In Part 2 of our Drought Solutions video series, Bob Franchetto, DBDS Maintenance & Construction, shows you how to quickly minimize evaporation through pressure regulation.
Pressure Regulators That Minimize Water Loss - Video Transcript
Minimize evaporation. How many times do we see this every day? Or better than that, how many times do we see this? We see this every day for sure.
What is your standard operating pressure here in San Diego? What's your static pressure? Ok, so you're 50 or 60? 50 or 60 static pressure?
Yesterday static pressure was 80 sitting at the store and working pressure was about 65. 65 psi on a gear drive rotor is too much. They're 40 to 55, 40 to 60. You know, too much and you get a lot of evaporation.
What's the standard operating pressure for a standard spray nozzle? Little low.
30. 30 psi. So on the same system when we got sprays, at 65 coming in, you're gonna have a ton of the atomization of the water and that's evaporation.
There goes your 20% savings. Let alone this property manager is not real happy with as much moisture as he's got on all of his sidewalks and his building.
What to Do When You Have Too Much Pressure
These are opportunities. If we're going to fix this, how would we fix that? This is a gear drive rotor. How would we fix that pressure?
Pressure regulator. So everybody knows we could put a brass pressure regulator on the whole system and knock that pressure down.
So, if we we're gonna change just this one valve that's running right here. How would we change of pressure on just that one valve?
Does everybody know what a PRS dial is? Every manufacturer makes one. This happens to be Rain Bird's. It's a PRS dial.
You take the standard solenoid off your valve. Pull it out. Install this piece. Put your solenoid back on top. So now you've got this assembly that's like that on top of your solenoid. Screw this device in and this is your dial regulator, and I'll send it around.
And now you can dial in whatever pressure you want that system to work at. Not a shovel one came out of the ground.
It's called a PRS dial. A pressure regulating stem, because that's Rain Bird's pressure regulation.
How to Check Pressure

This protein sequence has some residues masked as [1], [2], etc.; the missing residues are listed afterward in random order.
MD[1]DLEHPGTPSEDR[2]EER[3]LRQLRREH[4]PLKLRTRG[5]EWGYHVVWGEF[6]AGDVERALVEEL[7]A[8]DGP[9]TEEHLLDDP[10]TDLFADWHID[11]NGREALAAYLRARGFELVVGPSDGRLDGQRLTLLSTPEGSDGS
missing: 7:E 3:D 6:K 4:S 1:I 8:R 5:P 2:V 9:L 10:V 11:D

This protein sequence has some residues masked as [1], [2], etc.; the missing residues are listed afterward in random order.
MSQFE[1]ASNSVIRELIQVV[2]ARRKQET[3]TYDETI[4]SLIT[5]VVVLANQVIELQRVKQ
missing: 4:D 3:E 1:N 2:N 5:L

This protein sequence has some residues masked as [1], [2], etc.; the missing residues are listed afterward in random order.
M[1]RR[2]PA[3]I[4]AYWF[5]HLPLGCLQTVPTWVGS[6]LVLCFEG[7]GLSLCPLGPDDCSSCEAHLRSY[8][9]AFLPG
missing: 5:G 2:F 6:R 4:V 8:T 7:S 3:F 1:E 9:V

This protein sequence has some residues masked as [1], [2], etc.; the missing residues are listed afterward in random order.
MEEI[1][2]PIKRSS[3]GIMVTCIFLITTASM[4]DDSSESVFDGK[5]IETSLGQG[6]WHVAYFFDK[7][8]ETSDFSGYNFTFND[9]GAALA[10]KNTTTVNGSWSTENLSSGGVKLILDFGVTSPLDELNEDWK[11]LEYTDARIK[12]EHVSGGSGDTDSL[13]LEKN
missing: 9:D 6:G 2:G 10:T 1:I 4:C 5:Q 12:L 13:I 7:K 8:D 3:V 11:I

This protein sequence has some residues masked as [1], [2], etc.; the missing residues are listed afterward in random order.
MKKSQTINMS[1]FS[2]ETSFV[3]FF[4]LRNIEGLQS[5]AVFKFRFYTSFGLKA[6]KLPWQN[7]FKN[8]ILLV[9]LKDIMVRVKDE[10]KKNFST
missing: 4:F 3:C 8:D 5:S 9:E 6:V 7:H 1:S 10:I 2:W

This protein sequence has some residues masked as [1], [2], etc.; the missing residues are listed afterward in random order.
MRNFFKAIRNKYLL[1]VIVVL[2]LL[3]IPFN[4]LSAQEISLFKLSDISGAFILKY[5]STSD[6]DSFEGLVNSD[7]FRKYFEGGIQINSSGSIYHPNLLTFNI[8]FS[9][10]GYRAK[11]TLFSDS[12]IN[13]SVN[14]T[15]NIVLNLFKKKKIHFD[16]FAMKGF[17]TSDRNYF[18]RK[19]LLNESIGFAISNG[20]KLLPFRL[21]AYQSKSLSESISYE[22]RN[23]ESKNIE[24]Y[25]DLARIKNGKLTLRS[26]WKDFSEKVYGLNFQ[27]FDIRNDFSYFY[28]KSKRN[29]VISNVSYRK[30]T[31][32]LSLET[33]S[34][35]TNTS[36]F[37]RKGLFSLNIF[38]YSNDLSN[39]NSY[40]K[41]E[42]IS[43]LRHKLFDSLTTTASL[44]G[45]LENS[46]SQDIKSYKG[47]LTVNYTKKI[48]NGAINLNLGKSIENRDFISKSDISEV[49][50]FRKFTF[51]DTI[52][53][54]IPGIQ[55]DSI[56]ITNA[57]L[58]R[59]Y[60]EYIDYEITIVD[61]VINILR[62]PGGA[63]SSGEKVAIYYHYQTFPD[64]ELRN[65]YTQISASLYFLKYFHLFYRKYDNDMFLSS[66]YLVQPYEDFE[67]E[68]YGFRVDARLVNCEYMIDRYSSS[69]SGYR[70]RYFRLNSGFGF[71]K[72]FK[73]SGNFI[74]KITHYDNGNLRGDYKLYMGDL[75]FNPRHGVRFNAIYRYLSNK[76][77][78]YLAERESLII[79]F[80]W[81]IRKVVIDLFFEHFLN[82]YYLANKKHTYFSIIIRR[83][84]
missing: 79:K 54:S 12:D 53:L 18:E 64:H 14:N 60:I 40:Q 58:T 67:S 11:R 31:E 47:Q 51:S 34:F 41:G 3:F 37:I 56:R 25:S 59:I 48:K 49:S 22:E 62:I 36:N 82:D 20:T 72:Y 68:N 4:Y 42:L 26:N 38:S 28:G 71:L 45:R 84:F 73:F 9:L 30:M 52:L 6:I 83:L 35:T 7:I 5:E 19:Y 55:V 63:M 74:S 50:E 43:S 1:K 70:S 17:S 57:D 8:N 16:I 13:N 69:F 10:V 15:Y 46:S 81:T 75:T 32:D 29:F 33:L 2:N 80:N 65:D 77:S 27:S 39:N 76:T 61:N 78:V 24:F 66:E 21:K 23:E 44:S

It's got a little Schrader valve on the back side. So you can check to see that that pressure that it actually is reading on that dial is what you're getting.
Better than that, take your pitot tube and go out to this nozzle right here and check what the pressure is. Cause that's where we want the pressure to be. So we may be at 50 psi here at the valve, but now we're at 45 at the nozzle and that's perfect.
And that's what we want. That's how we get the most efficient system. Water going out in proper droplet size and not evaporating. That's how we do it.
This is the little dial device. You can see, mess with the dial, it moves. Real, real simple way, without digging, to change pressure.
Changing Pressure in an Irrigation System
Can you change pressure any other way on a system? How do you make pressure go up on a system? There's only one way. Simple. A pump. You can only make pressure go up with a pump.
There's only one way to make pressure go down. Pressure regulator.
So now I'm gonna get the question of, "Oh no. You can make pressure go down! All you gotta do is cut down on the flow control."
We've got smart guys in here. Cause that always comes up. Every time.
That doesn't change pressure. That changes velocity. How fast the water is going through the valve. That's all that does. Velocity changes will look like pressure reduction, but that's not what it is. Cause your pressure is still the same on the incoming and the outgoing unless you have a PRS dial or some sort of regulator on it.
When you change velocity, that's fine tuning that valve. And is everybody fine tuned every valve out there in the system? Sure we have!
How to Fine Tune a Valve
Does everybody know how to fine tune a valve?
Let's say we're fine tuning this one right here. Simple. No matter what valve it is. If it has a flow control, get in that valve box when the system is running and you crank this flow control down until you see that system start to fail.
As soon as you see it start to fail, back it off about 1 1/2 turns and let it sit.
Your valves will now close at a more even rate. They'll close quicker and there's almost no way for this valve to stick on now.
The majority of the time when a valve sticks on, it's because the diaphragm gets shoved up into the top of that bonnet cavity so far that it creates a small vacuum up there and that assist spring that's in there isn't strong enough to break that vacuum. And the valve sticks on. Controller can be completely turned off, but your valves sticks on.
You fine tune, you tune your valves. Now you're keeping more water on top of the diaphragm. It aids in the closing.
4 Types of Pressure Regulators
Pressure, we just went through all the pressures. 1. Pressures may be reduced with a pressure regulator for the entire system. 2. Pressure may be reduced at the valve using a PRS dial. 3. Pressure may be reduced using a PRS spray body. That's a huge one. We're going to talk more about that. 4. Pressure may be reduced using a pressure regulator built into the control valve.
And minor pressure reductions may be made using the valve's flow control. True or false? False statement. There's a lot of folks that think that's true.
"Oh, I change the pressure. I cranked down on the flow control."
No, you didn't. That pressure is still 45, 55, 65, 75 going through that.
Every valve should be fine tuned. 99% of the valve boxes I go out and jump into, that valve is all the way open and somebody is complaining cause they're having a problem with it.
Turn on the system. Fine tune it down. Start there. Get it to where it works and say ok, let's operate a cycle and let's see what it does.
Traditionally your problems go away and it's usually because you got a stuck on valve and it created vacuum up in the top of that. Traditionally that's the issue.